• Have a strong CPARS rating (at least an average of “Very Good” (4.0) or above)
  • Have a SOW that matches the domains identified in the ASTRO SOW

Contractors should note that the ASTRO team has provided examples of service areas for each domain.  This should make identifying relevant experience projects a little easier in the short term.  Additionally, the ASTRO team has made it clear that contractors will be allowed to use commercial projects, so while federal prime contracts may present the best opportunity to score higher, a review of commercial work based on the criteria outlined above could help to identify other strong candidates for inclusion in an ASTRO proposal. 

  • Begin Accumulating Documentation:  The administrative burden of these proposals is significant. We recommend accumulating the following documents ahead of time:
  • For the relevant experience projects, identify and organize all contract award documents, statements of work, contract modifications, and most recent CPARS.  Make sure the contract documents are signed by the cognizant contracting officer.
  • Identify and organize documentation to demonstrate DCAA, DCMA, or CFA approval for your company’s accounting system, billing rates, purchasing system, earned value management system, and/or estimating system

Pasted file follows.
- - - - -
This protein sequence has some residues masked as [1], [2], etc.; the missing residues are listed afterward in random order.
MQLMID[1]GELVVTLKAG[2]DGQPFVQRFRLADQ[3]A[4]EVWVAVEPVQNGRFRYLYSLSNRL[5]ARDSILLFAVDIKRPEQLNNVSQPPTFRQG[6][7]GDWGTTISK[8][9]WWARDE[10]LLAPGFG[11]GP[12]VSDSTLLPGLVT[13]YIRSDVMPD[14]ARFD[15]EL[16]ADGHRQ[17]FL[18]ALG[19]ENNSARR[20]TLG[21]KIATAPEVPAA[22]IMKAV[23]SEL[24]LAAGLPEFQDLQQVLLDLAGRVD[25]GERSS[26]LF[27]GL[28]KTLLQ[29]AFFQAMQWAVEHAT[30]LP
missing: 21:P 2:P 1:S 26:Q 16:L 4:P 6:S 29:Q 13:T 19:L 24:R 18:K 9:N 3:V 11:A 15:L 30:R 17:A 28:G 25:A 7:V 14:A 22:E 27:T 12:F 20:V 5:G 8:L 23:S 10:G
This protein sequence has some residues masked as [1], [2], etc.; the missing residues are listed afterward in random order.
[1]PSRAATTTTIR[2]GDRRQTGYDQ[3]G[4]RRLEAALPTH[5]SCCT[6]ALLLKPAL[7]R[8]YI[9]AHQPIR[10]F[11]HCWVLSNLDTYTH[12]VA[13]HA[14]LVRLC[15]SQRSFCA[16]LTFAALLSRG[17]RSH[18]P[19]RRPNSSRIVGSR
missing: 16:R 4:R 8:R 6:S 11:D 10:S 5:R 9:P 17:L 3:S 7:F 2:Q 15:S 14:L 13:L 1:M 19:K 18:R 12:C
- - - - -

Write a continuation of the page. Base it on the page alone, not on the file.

• Assign roles and determine responsibilities:  To avoid confusion when the solicitation is released, it is best to get the personnel question answered first:
  • Who is responsible for checking FedBizOpps (beta.sam.gov starting November 8, 2019) and GSA Interact daily to review any recent correspondence from FEDSIM?
  • Who is the lead program sponsor, contracts manager, finance manager, and proposal manager in charge?
  • Who will communicate the status of ASTRO to leadership?
  • Does your team need to outsource support to ensure a compliant proposal?

Finally, below is a summary of the OASIS scorecard that may provide greater insight into the types of attributes FEDSIM may be looking for in an ASTRO proposal.

Conclusion

Given the collaboration between FEDSIM, industry, and DoD, in combination with lessons learned from OASIS, Baker Tilly expects ASTRO to be a well-designed vehicle that presents clear and direct value for DoD customers. The draft SOW and three RFIs are the only documents that have been released to date, so there are many open questions as to what ASTRO will look like in its final form. With that said, we do expect further communication from FEDSIM to be released in the coming weeks. Baker Tilly is tracking all ASTRO correspondence closely and will distribute follow-on material to ensure our clients are informed and ready for ASTRO launch.

For more information on this topic, or to learn how Baker Tilly specialists can help, contact our team.

[1] Source: https://www.transparencymarketresearch.com/sample/sample.php?flag=S&rep_id=18971

[2] Source: https://www.tealgroup.com/index.php/pages/press-releases/56-teal-group-predicts-worldwide-military-uav-production-of-90-billion-over-the-next-decade

[3] Klein, David. “Fiscal 2020 Defense Budget Request Includes Billions for Unmanned Systems.” Unmanned Systems, July-August 2019, Volume 37 No. 5, Page 26.

[4]Source: https://comptroller.defense.gov/Portals/45/Documents/defbudget/fy2020/fy2020_Weapons.pdf